Alan G. Chalk Guides to Japanese Films
Lesson 8: Sorekara (And Then)
Reading: Sorekara (And Then), 1909 novel, Soseki
Film: Sorekara, 1985, Morita
Suggested grades: 12 and college
The conflict between "giri" and "ninjo" (between duty or obligation and personal feelings), the core concepts of Japanese social and moral order; also, from an existential perspective, the struggle of the individual to find personal meaning in his life and to act upon it.
In college he had loved Michiyo, the sister of one of his friends, but he had never openly declared his love for her. When another friend asked him to help arrange his marriage to Michiyo, Daisuke set aside his feelings and helped the couple. Now five years later they return to ask his help again. Finding Michiyo in the midst of a hollow marriage and in poor health because of the death of her only child, Daisuke realizes he still loves her.
The novel and film deal with this love relationship, yet it is not a passionate affair. There is no sexual dimension, not even an embrace or kiss. It is a love of restrained lovers, constrained by their natures, situation, and society, a love felt deeply and conveyed only in glances and hesitant, reaching words.
To declare his love for Michiyo, Daisuke must achieve self-knowledge. He must decide who he is and what he wants in his life. And to do this he must rebel against his father and society, against his defined duty and responsibility to his family and the moral-ethical codes of Japanese society. Finally, he must act in the face of ambiguity and uncertainty. In declaring his love, he also declares his independence and individuality; he is free to do and be what he wants, but it is a freedom with terrifying consequences.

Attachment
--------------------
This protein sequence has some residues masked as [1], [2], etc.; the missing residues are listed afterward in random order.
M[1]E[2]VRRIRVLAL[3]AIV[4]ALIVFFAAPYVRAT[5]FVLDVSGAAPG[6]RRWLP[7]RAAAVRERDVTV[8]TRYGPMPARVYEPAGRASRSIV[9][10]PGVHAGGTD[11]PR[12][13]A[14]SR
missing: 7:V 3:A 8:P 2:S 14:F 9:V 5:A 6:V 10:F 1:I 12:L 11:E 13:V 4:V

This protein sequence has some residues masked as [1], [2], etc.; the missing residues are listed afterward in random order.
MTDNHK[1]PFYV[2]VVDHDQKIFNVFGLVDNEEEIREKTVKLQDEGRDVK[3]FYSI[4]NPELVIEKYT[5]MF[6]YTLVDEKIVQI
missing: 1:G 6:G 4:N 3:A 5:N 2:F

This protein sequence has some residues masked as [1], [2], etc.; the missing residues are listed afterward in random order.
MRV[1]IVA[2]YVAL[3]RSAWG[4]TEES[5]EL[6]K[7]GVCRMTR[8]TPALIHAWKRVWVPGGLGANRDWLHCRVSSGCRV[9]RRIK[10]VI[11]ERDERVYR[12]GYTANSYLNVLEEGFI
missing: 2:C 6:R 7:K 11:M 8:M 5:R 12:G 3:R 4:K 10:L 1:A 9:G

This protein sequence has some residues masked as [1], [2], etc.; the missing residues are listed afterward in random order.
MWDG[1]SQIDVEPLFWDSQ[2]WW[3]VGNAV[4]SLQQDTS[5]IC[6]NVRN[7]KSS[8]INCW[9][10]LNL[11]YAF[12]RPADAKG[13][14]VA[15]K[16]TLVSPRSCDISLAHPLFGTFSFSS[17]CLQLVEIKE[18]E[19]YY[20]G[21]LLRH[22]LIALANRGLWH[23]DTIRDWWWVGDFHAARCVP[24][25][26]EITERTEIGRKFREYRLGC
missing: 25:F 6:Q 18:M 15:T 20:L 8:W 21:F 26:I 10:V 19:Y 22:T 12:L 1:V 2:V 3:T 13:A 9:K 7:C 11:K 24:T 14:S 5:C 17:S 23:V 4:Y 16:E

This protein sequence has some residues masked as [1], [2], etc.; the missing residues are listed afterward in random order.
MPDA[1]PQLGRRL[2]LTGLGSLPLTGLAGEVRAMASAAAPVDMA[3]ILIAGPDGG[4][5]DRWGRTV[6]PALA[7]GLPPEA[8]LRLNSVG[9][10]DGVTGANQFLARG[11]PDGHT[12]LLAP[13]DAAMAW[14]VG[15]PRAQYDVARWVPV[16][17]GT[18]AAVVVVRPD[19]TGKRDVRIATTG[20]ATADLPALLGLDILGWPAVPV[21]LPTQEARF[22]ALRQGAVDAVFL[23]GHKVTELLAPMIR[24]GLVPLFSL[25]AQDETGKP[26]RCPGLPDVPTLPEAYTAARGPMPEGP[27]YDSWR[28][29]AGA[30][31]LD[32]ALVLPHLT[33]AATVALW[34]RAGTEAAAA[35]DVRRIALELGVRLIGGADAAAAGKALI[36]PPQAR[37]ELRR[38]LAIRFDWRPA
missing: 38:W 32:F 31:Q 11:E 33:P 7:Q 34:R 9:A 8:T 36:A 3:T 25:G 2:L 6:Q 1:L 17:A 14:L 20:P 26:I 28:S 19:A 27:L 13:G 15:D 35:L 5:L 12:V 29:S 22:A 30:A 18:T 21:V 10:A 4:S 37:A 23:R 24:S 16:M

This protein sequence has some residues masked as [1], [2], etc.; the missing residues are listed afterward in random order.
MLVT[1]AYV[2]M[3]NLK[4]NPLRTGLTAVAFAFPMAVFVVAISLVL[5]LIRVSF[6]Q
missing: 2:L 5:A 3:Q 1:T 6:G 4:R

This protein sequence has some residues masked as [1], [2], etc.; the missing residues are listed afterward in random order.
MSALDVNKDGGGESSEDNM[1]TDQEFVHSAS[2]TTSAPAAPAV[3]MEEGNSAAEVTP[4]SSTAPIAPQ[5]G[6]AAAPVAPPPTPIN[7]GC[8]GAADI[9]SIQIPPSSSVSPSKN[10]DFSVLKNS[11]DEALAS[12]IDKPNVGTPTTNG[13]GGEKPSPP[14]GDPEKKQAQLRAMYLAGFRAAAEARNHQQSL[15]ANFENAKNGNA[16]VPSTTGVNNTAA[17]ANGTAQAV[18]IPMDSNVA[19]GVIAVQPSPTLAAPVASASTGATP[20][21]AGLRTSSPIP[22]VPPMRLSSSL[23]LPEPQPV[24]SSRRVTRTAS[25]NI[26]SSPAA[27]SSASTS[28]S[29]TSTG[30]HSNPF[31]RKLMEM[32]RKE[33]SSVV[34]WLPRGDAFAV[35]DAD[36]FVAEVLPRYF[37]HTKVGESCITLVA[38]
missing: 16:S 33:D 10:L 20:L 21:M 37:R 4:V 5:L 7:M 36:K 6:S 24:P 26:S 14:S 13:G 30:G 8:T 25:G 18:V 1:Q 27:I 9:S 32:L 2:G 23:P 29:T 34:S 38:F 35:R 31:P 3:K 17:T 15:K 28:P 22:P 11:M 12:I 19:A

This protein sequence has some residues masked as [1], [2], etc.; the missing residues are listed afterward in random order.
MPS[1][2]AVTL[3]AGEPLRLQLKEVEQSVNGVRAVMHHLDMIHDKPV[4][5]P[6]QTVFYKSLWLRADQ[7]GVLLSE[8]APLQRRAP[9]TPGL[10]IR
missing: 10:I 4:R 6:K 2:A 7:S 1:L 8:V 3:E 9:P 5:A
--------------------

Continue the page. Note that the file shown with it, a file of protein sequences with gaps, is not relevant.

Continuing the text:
If Daisuke and Michiyo are ever to be together, they will be alone together. They cannot know how they will survive in love and life. There is only the promise of love and the ambiguous future implied by the title: And Then.
However, even if the film or video are not available,
it is still possible to teach Sorekara as literature
with a visual
style. While Kokoro seems to be considered as Soseki's greatest
work, and Botchan one of his most accessible for
can provide remarkable insight into both Meiji and modern-day Japanese
society. As Morita wrote in explanation of why he made the film, "The
modernization of Japan, which started after the 1868 Meiji Restoration,
had progressed by the 1910s and the imported capitalism had
begun to cause
deterioration in Japanese society. ...Daisuke's life style is similar to
the indolent ways of contemporary youth and the idealism of
Each character in the film (book) has something in common with people
today." A question which should provoke considerable student discussion
is regarding Soseki's and Morita's attitude toward Daisuke:
are they criticizing
him, as a weak man, wasting his talents and his life, unable
to act properly
in terms of his responsibilities to his family and society? Or do they
sympathize with him as a man ahead of his time, in conflict
with his family
and society as he attempts to define himself as an individual
of his own feelings, life, and destiny?